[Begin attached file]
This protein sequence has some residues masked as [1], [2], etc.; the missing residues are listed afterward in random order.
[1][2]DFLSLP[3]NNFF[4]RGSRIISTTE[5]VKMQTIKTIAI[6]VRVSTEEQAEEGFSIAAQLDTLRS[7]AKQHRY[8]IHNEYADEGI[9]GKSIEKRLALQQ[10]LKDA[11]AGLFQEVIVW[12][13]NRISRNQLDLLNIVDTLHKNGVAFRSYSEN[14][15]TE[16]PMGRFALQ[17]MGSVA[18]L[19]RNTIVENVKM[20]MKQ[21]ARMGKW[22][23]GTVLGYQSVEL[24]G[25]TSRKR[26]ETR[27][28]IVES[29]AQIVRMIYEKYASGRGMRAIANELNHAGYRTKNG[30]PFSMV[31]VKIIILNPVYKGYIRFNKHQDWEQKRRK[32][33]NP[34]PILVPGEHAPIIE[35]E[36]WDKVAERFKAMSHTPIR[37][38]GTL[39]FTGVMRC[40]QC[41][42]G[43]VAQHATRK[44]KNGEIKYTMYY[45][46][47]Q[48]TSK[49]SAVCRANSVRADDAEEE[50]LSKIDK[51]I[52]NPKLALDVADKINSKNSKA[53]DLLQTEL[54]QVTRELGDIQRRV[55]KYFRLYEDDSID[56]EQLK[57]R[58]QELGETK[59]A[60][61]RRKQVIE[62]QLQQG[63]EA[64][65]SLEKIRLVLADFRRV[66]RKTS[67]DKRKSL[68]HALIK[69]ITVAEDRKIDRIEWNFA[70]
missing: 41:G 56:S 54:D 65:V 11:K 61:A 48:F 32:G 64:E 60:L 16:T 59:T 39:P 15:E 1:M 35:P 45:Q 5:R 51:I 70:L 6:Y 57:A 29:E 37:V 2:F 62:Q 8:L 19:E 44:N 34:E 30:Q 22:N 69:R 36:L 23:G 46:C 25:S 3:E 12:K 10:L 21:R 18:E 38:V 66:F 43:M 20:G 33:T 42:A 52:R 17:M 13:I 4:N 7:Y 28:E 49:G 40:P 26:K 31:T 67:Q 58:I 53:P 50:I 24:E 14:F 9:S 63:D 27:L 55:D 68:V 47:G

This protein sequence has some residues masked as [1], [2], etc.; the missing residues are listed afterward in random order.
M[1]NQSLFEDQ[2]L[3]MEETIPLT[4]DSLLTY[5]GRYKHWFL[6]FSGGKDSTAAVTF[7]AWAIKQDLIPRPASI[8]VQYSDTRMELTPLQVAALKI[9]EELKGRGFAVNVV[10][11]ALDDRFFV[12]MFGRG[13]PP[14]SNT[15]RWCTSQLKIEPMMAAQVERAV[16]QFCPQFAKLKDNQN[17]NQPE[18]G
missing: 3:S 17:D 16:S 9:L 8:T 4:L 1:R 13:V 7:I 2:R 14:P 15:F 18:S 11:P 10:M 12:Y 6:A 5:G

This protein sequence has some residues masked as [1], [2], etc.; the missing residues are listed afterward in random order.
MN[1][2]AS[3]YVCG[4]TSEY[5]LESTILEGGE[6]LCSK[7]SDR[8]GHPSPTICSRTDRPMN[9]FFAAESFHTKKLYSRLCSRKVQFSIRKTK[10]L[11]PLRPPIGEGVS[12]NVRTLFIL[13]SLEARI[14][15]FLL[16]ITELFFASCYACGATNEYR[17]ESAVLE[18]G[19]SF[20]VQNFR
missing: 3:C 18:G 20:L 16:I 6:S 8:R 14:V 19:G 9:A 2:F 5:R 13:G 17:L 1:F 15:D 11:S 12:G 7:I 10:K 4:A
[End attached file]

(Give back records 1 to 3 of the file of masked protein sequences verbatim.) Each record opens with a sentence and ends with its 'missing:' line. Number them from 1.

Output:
This protein sequence has some residues masked as [1], [2], etc.; the missing residues are listed afterward in random order.
[1][2]DFLSLP[3]NNFF[4]RGSRIISTTE[5]VKMQTIKTIAI[6]VRVSTEEQAEEGFSIAAQLDTLRS[7]AKQHRY[8]IHNEYADEGI[9]GKSIEKRLALQQ[10]LKDA[11]AGLFQEVIVW[12][13]NRISRNQLDLLNIVDTLHKNGVAFRSYSEN[14][15]TE[16]PMGRFALQ[17]MGSVA[18]L[19]RNTIVENVKM[20]MKQ[21]ARMGKW[22][23]GTVLGYQSVEL[24]G[25]TSRKR[26]ETR[27][28]IVES[29]AQIVRMIYEKYASGRGMRAIANELNHAGYRTKNG[30]PFSMV[31]VKIIILNPVYKGYIRFNKHQDWEQKRRK[32][33]NP[34]PILVPGEHAPIIE[35]E[36]WDKVAERFKAMSHTPIR[37][38]GTL[39]FTGVMRC[40]QC[41][42]G[43]VAQHATRK[44]KNGEIKYTMYY[45][46][47]Q[48]TSK[49]SAVCRANSVRADDAEEE[50]LSKIDK[51]I[52]NPKLALDVADKINSKNSKA[53]DLLQTEL[54]QVTRELGDIQRRV[55]KYFRLYEDDSID[56]EQLK[57]R[58]QELGETK[59]A[60][61]RRKQVIE[62]QLQQG[63]EA[64][65]SLEKIRLVLADFRRV[66]RKTS[67]DKRKSL[68]HALIK[69]ITVAEDRKIDRIEWNFA[70]
missing: 41:G 56:S 54:D 65:V 11:K 61:A 48:F 32:G 64:E 60:L 16:T 59:T 39:P 15:E 1:M 35:P 45:Q 5:R 51:I 70:L 6:Y 57:A 29:E 37:V 2:F 62:Q 8:L 19:E 44:N 34:E 30:Q 22:N 69:R 36:L 23:G 46:C 25:S 3:E 12:K 10:L 21:R 18:E 38:V 66:F 43:M 20:G 33:T 42:A 52:R 17:M 13:I 4:N 7:Y 28:E 49:G 40:P 26:K 31:T 67:Q 58:I 53:P 50:I 24:E 14:F 9:S 63:D 27:L 55:D 68:V 47:G

This protein sequence has some residues masked as [1], [2], etc.; the missing residues are listed afterward in random order.
M[1]NQSLFEDQ[2]L[3]MEETIPLT[4]DSLLTY[5]GRYKHWFL[6]FSGGKDSTAAVTF[7]AWAIKQDLIPRPASI[8]VQYSDTRMELTPLQVAALKI[9]EELKGRGFAVNVV[10][11]ALDDRFFV[12]MFGRG[13]PP[14]SNT[15]RWCTSQLKIEPMMAAQVERAV[16]QFCPQFAKLKDNQN[17]NQPE[18]G
missing: 3:S 17:D 16:S 9:L 8:T 4:L 1:R 13:V 7:I 2:R 14:P 15:F 18:S 11:P 10:M 12:Y 6:A 5:G

This protein sequence has some residues masked as [1], [2], etc.; the missing residues are listed afterward in random order.
MN[1][2]AS[3]YVCG[4]TSEY[5]LESTILEGGE[6]LCSK[7]SDR[8]GHPSPTICSRTDRPMN[9]FFAAESFHTKKLYSRLCSRKVQFSIRKTK[10]L[11]PLRPPIGEGVS[12]NVRTLFIL[13]SLEARI[14][15]FLL[16]ITELFFASCYACGATNEYR[17]ESAVLE[18]G[19]SF[20]VQNFR
missing: 3:C 18:G 20:L 16:I 6:S 8:R 14:V 19:G 9:A 2:F 5:R 13:G 17:L 1:F 15:D 11:S 12:G 7:I 10:K 4:A